Highlight exhibits include a grade-one national treasure, a 13-metre-long Qing dynasty handscroll “Ancient court ladies at leisure”. This silk painting guides viewers through more than 20 activity sites, such as bamboo forests, gardens, corridors and terraces, showcasing the variety of leisure activities of ancient women. The painting is like a pictorial guide to ancient entertainment. Other not-to-be-missed exhibits include the painting “Li Duanduan” by Tang Yin, one of the four painting masters of the Ming dynasty, which tells the story of Tang poet Cui Ya and the famous courtesan Li Duanduan; “Lady holding a fan” hanging scroll by famous Shanghai School painter Ren Xiong in the late Qing dynasty showing the beauty of an ancient lady; “Flowers and butterflies” hanging scroll created by female painter Ma Quan in the Qing dynasty; a golden court crown decorated with a gemstone worn by a Qing dynasty noblewoman, who was awarded an aristocratic title, on formal occasions; and the embroidery “American actress – Beecher”, a classic work created by the “needle sage”, the late Qing dynasty embroidery master Shen Shou.

The HKHM has specifically created the session of “Women of Our City” to respond to the exhibition. Through sharing the fascinating stories of four incredible and inspiring Hong Kong women, namely eminent image director Tina Liu; world-renowned cyclist Sarah Lee; radio host Bonnie Wong (Ah Jeng); and probationary fire station officer Scarlett Yiu, and showcasing the museum collections of pop culture, visitors can explore the images of contemporary females in Hong Kong.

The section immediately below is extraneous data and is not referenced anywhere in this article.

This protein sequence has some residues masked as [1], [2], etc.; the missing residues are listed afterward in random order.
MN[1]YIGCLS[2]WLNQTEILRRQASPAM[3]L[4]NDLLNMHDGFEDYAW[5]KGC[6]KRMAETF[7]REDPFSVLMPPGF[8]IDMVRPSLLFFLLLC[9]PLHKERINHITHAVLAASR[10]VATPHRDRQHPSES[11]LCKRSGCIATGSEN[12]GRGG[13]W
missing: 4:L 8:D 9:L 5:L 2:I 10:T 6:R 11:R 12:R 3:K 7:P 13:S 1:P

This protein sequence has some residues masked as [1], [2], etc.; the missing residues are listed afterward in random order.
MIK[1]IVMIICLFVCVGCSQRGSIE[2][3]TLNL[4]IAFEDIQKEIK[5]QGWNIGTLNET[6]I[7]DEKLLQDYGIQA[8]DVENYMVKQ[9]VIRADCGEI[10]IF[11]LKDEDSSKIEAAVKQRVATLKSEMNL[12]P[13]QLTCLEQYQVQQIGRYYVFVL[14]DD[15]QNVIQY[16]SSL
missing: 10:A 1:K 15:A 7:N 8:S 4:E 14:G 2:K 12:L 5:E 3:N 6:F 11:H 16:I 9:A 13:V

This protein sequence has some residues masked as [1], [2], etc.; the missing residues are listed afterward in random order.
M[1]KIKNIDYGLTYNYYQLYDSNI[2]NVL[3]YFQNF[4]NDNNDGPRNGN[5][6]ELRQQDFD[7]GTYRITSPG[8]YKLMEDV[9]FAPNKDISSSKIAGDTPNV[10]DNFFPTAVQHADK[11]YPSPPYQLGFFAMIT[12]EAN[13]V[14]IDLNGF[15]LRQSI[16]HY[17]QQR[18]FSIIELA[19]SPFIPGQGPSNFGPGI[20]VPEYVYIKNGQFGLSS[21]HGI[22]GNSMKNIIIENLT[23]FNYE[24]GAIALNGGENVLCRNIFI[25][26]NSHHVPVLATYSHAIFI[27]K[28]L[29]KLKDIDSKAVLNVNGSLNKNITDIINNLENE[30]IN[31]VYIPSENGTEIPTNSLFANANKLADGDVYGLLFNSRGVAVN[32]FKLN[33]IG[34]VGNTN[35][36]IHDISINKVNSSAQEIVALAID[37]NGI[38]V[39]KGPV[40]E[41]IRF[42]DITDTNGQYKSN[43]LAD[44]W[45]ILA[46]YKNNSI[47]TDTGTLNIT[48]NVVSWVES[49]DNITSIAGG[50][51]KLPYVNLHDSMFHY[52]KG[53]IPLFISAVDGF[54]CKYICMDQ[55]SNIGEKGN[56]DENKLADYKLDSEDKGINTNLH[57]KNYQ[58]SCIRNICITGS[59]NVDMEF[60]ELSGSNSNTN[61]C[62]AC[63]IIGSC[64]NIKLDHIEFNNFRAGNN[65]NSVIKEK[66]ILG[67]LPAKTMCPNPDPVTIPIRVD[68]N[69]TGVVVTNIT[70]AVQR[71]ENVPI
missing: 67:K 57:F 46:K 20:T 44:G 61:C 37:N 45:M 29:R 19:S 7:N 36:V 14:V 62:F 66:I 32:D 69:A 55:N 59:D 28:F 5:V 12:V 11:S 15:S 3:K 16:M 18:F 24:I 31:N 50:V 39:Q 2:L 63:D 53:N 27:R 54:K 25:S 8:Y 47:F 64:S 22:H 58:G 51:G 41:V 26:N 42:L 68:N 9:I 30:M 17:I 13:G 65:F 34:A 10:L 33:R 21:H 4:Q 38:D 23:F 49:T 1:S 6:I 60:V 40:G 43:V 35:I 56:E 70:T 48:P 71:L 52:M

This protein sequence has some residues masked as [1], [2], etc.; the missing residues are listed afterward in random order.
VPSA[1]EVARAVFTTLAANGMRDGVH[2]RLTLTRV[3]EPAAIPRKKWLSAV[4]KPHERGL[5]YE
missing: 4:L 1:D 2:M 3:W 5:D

“The Hong Kong Jockey Club Series: Women and Femininity in Ancient China – Treasures from the Nanjing Museum” exhibition is one of the programmes celebrating the 25th anniversary of the establishment of the Hong Kong Special Administrative Region (HKSAR). It will run from 30th November, 2022, to 27th February, 2023, at the HKHM (1 Man Lam Road, Sha Tin). For details of the exhibition and the admission arrangements, please visit the website at www.heritagemuseum.gov.hk/en_US/web/hm/exhibitions/data/exid274.html or call 2180 8188 for enquiries.

The exhibition is jointly presented by the Leisure and Cultural Services Department and the Nanjing Museum, jointly organised by the HKHM and the Nanjing Museum, and under the exclusive sponsorship of the HKJC. It is one of the many initiatives supported by the HKJC’s approved donation of $630 million to the HKSAR Government to mark the 25th anniversary of the establishment of the HKSAR, demonstrating that the HKJC is resolute in pursuing its purpose of acting continuously for the betterment of society, all in support of creating stronger communities together.

 In order to comply with the Prevention and Control of Disease (Requirements and Directions) (Business and Premises) Regulation (Cap. 599F) and relevant requirements of administrative instructions, visitors are required to scan the “LeaveHomeSafe” venue QR code with their mobile phones/other mobile devices before being allowed to enter the museums under the management of the LCSD. In accordance with the Prevention and Control of Disease (Vaccine Pass) Regulation (Cap. 599L) and relevant requirements of administrative instructions, members of the public entering indoor venues under the management of the LCSD must comply with the relevant requirements of the Vaccine Pass. According to the current requirement on the Vaccine Pass, all persons with their Vaccine Pass QR codes displayed in red are not allowed to enter museums under the management of the LCSD while patrons holding amber codes are allowed to enter the premises with valid Vaccine Pass.